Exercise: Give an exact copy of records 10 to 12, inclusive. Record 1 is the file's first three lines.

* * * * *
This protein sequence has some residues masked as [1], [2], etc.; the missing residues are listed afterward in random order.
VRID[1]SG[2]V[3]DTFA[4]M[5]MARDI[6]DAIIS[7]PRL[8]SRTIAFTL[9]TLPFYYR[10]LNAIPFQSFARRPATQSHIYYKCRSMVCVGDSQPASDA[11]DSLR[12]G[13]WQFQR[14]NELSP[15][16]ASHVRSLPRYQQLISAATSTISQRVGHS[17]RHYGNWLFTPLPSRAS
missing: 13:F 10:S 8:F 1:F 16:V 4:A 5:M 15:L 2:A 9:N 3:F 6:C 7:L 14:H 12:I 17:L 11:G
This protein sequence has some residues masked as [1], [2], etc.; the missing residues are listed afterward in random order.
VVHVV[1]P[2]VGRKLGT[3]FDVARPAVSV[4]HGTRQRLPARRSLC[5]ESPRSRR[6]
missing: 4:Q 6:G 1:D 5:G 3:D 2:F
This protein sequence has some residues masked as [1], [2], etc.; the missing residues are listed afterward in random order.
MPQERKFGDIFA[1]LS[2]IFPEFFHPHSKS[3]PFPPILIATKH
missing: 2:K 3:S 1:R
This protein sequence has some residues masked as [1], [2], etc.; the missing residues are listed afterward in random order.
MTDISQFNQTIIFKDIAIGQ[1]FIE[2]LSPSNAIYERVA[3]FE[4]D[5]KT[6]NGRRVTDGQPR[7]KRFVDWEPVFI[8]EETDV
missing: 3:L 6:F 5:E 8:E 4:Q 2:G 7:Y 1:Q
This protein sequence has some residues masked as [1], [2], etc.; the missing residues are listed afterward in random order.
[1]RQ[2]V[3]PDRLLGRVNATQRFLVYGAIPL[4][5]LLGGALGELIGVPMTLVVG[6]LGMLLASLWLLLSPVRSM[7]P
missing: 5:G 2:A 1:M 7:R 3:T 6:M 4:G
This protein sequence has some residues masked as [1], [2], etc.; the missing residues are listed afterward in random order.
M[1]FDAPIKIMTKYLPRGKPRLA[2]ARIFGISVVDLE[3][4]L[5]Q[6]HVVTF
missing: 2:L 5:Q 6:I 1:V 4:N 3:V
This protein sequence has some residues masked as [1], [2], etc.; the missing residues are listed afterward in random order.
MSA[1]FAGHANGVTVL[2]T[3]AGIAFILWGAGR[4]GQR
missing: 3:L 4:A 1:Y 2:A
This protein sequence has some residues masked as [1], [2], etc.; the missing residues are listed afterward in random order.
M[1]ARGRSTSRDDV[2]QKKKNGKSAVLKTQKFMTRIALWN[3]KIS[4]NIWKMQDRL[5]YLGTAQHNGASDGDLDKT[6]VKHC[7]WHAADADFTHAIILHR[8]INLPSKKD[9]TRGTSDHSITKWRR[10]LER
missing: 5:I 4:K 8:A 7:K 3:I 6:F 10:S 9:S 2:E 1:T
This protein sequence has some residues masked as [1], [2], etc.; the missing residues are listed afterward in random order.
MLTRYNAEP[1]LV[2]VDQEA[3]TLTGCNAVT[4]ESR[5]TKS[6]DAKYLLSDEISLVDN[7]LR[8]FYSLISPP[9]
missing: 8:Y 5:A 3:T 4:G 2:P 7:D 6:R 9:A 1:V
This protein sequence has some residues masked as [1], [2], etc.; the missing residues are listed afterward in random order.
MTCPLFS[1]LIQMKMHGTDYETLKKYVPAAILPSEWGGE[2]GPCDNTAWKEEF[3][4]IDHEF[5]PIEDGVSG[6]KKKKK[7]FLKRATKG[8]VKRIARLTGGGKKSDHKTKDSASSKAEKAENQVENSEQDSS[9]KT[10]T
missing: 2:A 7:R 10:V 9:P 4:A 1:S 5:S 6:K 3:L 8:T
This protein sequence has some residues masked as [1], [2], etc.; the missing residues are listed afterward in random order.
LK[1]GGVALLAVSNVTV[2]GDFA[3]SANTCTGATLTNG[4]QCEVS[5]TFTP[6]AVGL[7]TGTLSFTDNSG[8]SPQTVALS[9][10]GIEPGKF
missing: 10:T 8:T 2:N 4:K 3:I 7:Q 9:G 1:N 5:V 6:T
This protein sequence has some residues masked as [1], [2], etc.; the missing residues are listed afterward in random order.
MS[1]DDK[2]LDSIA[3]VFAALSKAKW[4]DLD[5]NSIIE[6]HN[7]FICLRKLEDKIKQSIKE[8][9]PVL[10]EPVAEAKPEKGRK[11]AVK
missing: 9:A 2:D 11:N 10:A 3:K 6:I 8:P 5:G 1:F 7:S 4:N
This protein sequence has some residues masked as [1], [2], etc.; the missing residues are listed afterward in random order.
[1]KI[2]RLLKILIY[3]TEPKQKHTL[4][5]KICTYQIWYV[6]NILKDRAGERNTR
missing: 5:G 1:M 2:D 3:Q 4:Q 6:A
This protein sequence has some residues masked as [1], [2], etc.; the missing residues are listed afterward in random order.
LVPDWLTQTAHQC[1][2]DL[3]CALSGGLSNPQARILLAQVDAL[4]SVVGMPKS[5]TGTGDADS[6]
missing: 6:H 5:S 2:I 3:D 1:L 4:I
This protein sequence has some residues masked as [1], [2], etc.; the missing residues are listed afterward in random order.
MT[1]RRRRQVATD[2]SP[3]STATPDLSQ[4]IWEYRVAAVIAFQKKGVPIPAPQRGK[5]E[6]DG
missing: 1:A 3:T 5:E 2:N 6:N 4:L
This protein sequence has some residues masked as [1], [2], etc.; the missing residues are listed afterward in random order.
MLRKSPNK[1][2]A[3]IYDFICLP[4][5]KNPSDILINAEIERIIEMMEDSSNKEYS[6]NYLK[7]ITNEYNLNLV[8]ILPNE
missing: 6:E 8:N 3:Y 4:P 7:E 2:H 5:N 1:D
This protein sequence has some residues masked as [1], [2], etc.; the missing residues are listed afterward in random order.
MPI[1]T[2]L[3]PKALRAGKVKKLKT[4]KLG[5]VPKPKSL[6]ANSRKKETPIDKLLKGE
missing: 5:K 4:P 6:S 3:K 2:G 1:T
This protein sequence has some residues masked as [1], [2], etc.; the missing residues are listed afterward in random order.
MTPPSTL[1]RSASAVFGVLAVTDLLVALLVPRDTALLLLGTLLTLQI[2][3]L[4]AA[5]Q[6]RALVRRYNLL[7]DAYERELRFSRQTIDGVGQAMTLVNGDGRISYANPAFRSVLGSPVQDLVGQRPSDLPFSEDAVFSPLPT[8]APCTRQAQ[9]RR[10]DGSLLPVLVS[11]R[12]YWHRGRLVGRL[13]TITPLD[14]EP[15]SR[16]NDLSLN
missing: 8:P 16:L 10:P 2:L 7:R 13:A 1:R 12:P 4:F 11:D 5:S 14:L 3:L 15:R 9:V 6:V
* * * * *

This protein sequence has some residues masked as [1], [2], etc.; the missing residues are listed afterward in random order.
MTCPLFS[1]LIQMKMHGTDYETLKKYVPAAILPSEWGGE[2]GPCDNTAWKEEF[3][4]IDHEF[5]PIEDGVSG[6]KKKKK[7]FLKRATKG[8]VKRIARLTGGGKKSDHKTKDSASSKAEKAENQVENSEQDSS[9]KT[10]T
missing: 2:A 7:R 10:V 9:P 4:A 1:S 5:S 6:K 3:L 8:T
This protein sequence has some residues masked as [1], [2], etc.; the missing residues are listed afterward in random order.
LK[1]GGVALLAVSNVTV[2]GDFA[3]SANTCTGATLTNG[4]QCEVS[5]TFTP[6]AVGL[7]TGTLSFTDNSG[8]SPQTVALS[9][10]GIEPGKF
missing: 10:T 8:T 2:N 4:K 3:I 7:Q 9:G 1:N 5:V 6:T
This protein sequence has some residues masked as [1], [2], etc.; the missing residues are listed afterward in random order.
MS[1]DDK[2]LDSIA[3]VFAALSKAKW[4]DLD[5]NSIIE[6]HN[7]FICLRKLEDKIKQSIKE[8][9]PVL[10]EPVAEAKPEKGRK[11]AVK
missing: 9:A 2:D 11:N 10:A 3:K 6:I 8:P 5:G 1:F 7:S 4:N